This chapter studies colonial money, beginning
from the time of Columbus and his voyage to the New World.
|Europeans Settle in the New World|
Very early in the morning on October 12, 1492,
the lookout aboard the Pinta, one of three ships commanded by
Christopher Columbus, spotted land in the distance. After 10 weeks of
sailing into the unknown, Columbus had discovered a New World.
Later that same day, Columbus and his crew set
foot upon the island he
named San Salvador, thought by historians to be an island somewhere in
the modern day Bahamas, and laid claim to the finding on behalf of his
financial sponsors, King Ferdinand and Queen Isabella of Spain.
Given a head start by Columbus, Spain quickly
explorers to the New World (although the two unfamiliar continents were
collectively named after an Italian, Amerigo Vespucci), laying claim to
enormous expanses in both North and South America.
The new Virginia settlement, named Jamestown,
was founded in the spring
of 1607. The colonists struggled for several years, being nearly wiped
out by poor planning and disease. Thanks largely to the leadership of
John Smith and the discovery of tobacco, the colony survived. Soon,
other English colonies took hold, such as in Plymouth (Massachusetts)
by the Pilgrims.
|The Beginning of American Money|
The story of American money began more than
three centuries ago. The
early settlers of New England relied heavily upon foreign coins for
conducting their day to day business affairs. At any given time, coins
from Europe, Mexico, South America, and elsewhere could be found in
The Spanish milled dollar and its fractional
parts were the principal
coins of the American colonists, and served as the model for our silver
dollar and its sub-divisions in later years.
We suggest that anyone wishing to engage in a
comprehensive study of
American money from the earliest days of wampum and beaver pelts to the
present day should obtain a copy of America's Money, America's Story,
by Richard Doty
(update: see below)
|Tensions Grow with the Mother Country|
Many of the first European transplants to the
English colonies retained
their Old World customs of class society and restrictions on religion,
education, voting rights, and individual freedom.
The British government looked to the American
colonists to start
shouldering a heavier burden of the empire's finances, in the form of
higher taxes. After all, British leaders reasoned, the colonies were
prosperous, benefiting from the sale of materiel to the British army
and navy, all the while enjoying the protection afforded by the same.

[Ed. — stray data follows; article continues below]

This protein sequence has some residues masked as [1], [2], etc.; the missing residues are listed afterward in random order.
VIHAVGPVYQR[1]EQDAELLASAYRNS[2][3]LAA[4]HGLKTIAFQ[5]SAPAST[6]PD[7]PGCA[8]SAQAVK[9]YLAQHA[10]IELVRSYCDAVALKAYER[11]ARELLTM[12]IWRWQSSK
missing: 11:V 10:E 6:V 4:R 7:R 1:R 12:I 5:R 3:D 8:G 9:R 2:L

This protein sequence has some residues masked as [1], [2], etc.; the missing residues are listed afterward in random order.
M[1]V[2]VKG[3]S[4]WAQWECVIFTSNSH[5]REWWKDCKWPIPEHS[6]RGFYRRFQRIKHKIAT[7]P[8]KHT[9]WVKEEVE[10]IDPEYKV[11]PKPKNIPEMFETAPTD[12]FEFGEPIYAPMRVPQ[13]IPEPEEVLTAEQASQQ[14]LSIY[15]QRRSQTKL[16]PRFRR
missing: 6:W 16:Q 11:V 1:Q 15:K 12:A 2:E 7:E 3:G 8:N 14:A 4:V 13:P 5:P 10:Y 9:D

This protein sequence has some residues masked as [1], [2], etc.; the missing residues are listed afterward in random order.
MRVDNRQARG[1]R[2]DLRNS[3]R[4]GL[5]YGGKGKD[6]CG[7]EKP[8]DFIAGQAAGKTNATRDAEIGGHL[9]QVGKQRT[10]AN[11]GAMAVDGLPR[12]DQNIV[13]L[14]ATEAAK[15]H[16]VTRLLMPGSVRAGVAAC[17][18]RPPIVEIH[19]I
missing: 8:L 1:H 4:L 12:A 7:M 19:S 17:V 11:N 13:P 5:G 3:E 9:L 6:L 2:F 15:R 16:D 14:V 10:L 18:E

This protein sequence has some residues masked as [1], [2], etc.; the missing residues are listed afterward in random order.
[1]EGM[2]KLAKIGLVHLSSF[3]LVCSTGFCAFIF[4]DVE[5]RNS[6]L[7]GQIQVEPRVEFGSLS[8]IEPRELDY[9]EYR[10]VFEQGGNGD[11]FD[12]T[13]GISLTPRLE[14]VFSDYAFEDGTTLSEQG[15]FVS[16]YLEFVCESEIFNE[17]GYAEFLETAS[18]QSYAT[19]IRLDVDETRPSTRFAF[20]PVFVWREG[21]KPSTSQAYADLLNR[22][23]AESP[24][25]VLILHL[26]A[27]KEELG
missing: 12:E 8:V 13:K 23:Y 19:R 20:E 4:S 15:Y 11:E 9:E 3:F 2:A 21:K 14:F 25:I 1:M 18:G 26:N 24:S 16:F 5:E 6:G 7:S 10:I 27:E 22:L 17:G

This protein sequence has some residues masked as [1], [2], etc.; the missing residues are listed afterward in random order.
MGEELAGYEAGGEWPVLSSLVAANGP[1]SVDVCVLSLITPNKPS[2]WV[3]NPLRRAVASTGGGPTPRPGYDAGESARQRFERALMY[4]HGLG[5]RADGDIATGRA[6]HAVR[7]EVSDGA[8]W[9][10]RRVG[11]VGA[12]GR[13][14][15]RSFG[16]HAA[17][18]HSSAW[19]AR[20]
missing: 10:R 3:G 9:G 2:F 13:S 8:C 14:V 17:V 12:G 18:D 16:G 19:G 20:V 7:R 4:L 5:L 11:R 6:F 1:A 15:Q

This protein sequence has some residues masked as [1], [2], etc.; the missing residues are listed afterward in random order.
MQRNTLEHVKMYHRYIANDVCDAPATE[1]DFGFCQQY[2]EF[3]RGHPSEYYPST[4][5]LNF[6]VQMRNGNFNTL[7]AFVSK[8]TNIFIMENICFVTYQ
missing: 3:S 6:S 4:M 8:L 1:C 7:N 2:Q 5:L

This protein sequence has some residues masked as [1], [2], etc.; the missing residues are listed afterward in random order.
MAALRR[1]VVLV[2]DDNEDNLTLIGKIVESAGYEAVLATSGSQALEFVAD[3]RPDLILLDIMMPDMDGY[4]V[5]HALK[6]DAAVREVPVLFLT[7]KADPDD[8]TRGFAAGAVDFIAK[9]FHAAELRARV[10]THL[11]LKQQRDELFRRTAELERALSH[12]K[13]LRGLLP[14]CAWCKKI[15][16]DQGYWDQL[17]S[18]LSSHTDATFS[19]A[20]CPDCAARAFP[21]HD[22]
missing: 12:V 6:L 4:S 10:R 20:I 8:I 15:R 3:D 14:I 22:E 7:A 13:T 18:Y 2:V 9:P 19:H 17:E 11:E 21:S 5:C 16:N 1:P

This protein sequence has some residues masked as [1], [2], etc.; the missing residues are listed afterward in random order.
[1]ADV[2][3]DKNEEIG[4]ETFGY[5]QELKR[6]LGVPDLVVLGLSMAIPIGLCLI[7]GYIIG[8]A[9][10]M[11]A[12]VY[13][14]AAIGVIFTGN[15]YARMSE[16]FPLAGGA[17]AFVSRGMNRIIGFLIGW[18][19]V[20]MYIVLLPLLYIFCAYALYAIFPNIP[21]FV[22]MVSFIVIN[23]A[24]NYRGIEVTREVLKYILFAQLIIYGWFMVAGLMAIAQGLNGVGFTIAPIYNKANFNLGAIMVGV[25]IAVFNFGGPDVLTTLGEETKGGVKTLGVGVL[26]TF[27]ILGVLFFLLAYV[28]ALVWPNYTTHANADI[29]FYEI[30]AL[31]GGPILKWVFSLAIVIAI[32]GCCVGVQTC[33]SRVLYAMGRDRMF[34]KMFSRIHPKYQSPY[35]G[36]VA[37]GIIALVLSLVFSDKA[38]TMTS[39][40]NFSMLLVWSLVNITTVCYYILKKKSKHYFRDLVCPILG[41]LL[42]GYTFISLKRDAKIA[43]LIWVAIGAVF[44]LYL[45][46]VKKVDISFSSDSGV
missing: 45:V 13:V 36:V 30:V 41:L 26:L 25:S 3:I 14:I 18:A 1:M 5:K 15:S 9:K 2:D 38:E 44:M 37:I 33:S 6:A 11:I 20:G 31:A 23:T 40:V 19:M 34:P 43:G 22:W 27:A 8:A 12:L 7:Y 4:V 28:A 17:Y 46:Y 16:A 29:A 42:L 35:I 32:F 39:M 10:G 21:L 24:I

In early March, 1770, an angry demonstration
against British troops
quartered in Boston got out of hand. As the mob grew more fierce, the
Redcoats fired into the crowd, killing three and mortally wounding two
The colonists viewed the Tea Act as a slap
enterprise. What industry would be the next to be monopolized?
On September 5, 1774, delegates from all but one
of the thirteen
colonies (Georgia did not participate) met in Philadelphia for the
purpose of deciding what could be done to appropriately respond to what
they perceived as increasing hostility heaped against them by the
From the inception of the first American
settlements onward, Great
Britain failed to seriously consider the coinage problems mounting in
her colonies across the Atlantic.
The design simplicity on the NE coins was an
easy target for
counterfeiters, leading to the better known "Pine Tree" coinage, minted
from 1667-1682, though all bore the date 1652. This was to deceive the
British, who had raised objections about the "NE" coins of 1652, into
believing that colonial coins were discontinued beyond that year.
Willow and Oak tree coins also were struck.
We have attempted here to lay out a few of the
basics on American
colonial coinage, but if you're really interested in knowing more, we
believe there is simply no better reference than Walter Breen's Complete
Encyclopedia of U.S. and Colonial Coins. The text and
marvelous illustrations explain the history of all American coins, from
the colonial era to modern times. Yes, it's expensive, but well worth
it. It's one of THE ultimate books of American coinage, a
resource used everyday by serious numismatists.
|U.S. Coins and History Chapters|
|The American Revolution|
|We the People|
|The Mint Survives Political Strife|
|A Rising Spirit of Nationalism|
|The Mint Branches Out|
|The Nation Drifts Toward War|
|The Money of the Civil War|
|The Reconstruction Era|
|More Chapters to Come ....|
|1||Allen, Jack, and John L. Betts. History:
New York, NY: American Book Company, 1967.
|2||Breen, Walter. Complete
Encyclopedia of U.S. and Colonial Coins.
New York, NY: Doubleday Publishing, 1987.
|3||Brinkley, Douglas. History
of the United States.
New York, NY: Penguin Putnam, Inc., 1998.
|4||Doty, Richard. America's
Money, America's Story.
Sydney, OH: Amos Press, Inc., 1998.
|5||Jordan, Winthrop D., Miriam
Greenblatt, & John S. Bowes. The Americans.
Evanstan, IL: McDougall, Littell & Company, 1988.